The Forkless Philosopher

Result Types

void vs. bool vs. integer vs. class

What is a good return value for a method? Think of a method that deletes a license-plate number from a database: void deleteFromDatabase(string lpn) { [...] } How will you know if the operation was successful? Perhaps connecting to the database failed? Then the license-plate number will still be in the database while you (or your code's logic) assumes it is not. void is definitely not a good return value.

Quite common is boolean deleteFromDatabase(string lpn) { [...] }, with the convention that true means that the operation succeeded, whereas false indicates failure. This is better.
However, this is rarely expressed with an explicit boolean return type; instead, int is used, relying on the implicit conversion of integers into bools that the C++ standard provides. The definition of which integers constitute false and which true can be found on page 71 of The C++ Programming Language (3rd edition) by Bjarne Stroustrup (Addison-Wesley, 2002): "nonzero integers convert to true and 0 converts to false".
This allows constructs like if (deleteFromDatabase("S12345F")) { [...] } which is completely legal code, although perhaps not the most legible one. To prevent the usage of such constructs, some people revert the logic so that 0 indicates success and all other values indicate an error.

Another reason to revert the logic so that 0 indicates success might be to mimic the behaviour of shell commands.

The third reason is more practical in nature. If you use 0 to indicate failure and all other integers to indicate success, all you can do is report the fact that the function call failed, but not the reason. But what if Fred from the other department calls and says: "I need to know why the operation failed. With some failures, I can eliminate the cause and try again". Which is a legitimate and sensible request, since it will make the software more robust.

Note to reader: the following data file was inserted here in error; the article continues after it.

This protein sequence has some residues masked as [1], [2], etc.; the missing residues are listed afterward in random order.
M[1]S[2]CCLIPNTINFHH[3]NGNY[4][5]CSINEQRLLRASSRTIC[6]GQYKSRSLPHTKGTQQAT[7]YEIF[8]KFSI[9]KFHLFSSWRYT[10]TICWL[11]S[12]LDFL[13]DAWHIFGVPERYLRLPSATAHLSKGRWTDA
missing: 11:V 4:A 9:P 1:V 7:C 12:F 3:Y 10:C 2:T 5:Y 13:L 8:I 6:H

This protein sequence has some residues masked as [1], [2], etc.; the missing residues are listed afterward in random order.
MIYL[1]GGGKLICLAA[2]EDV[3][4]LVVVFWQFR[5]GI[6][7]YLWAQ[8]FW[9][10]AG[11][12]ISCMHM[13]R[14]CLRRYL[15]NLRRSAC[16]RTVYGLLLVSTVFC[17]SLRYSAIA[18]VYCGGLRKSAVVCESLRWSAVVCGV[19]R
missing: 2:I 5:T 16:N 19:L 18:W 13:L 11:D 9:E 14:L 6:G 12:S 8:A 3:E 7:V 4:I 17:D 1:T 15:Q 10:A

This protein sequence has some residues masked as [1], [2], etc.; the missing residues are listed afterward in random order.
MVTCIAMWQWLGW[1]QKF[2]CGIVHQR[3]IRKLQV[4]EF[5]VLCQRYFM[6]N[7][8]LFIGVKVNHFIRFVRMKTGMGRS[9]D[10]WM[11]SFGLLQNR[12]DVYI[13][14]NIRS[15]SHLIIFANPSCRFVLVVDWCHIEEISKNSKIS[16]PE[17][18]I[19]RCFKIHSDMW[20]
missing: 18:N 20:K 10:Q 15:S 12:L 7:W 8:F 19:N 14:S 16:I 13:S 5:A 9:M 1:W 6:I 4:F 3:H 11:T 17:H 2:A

This is the main reason to use a sort of logic where 0 indicates success and all other integers indicate failure - you then have the capability of communicating what exactly went wrong.
You can now also use an enumeration to use plain english instead of cryptic error codes: EDBServerUnreachable is so much more descriptive than, say, -1.

But if you are willing to create your own return type anyway, why not go for a class (don't use a struct; with a class you can supply some methods like equals() that might be useful in unit tests)? CDBOpResult deleteFromDatabase(string lpn) { [...] } does not only leave no room for ambiguity in the interpretation of the result (i.e. it is type safe), it offers you flexibility as well (e.g.: CDBOpResult::getErrorMessage()).
And be sure to hide the implementation details - don't use static attributes to communicate results: public static int CDBOpResult::Success = 0; might lead developers to rely on the implementation detail that CDBOpResult::Success equals 0. Instead, provide methods like bool CDBOpResult::opSucceeded() and bool CDBOpResult::opFailedNoConnection() to communicate the result of the operation.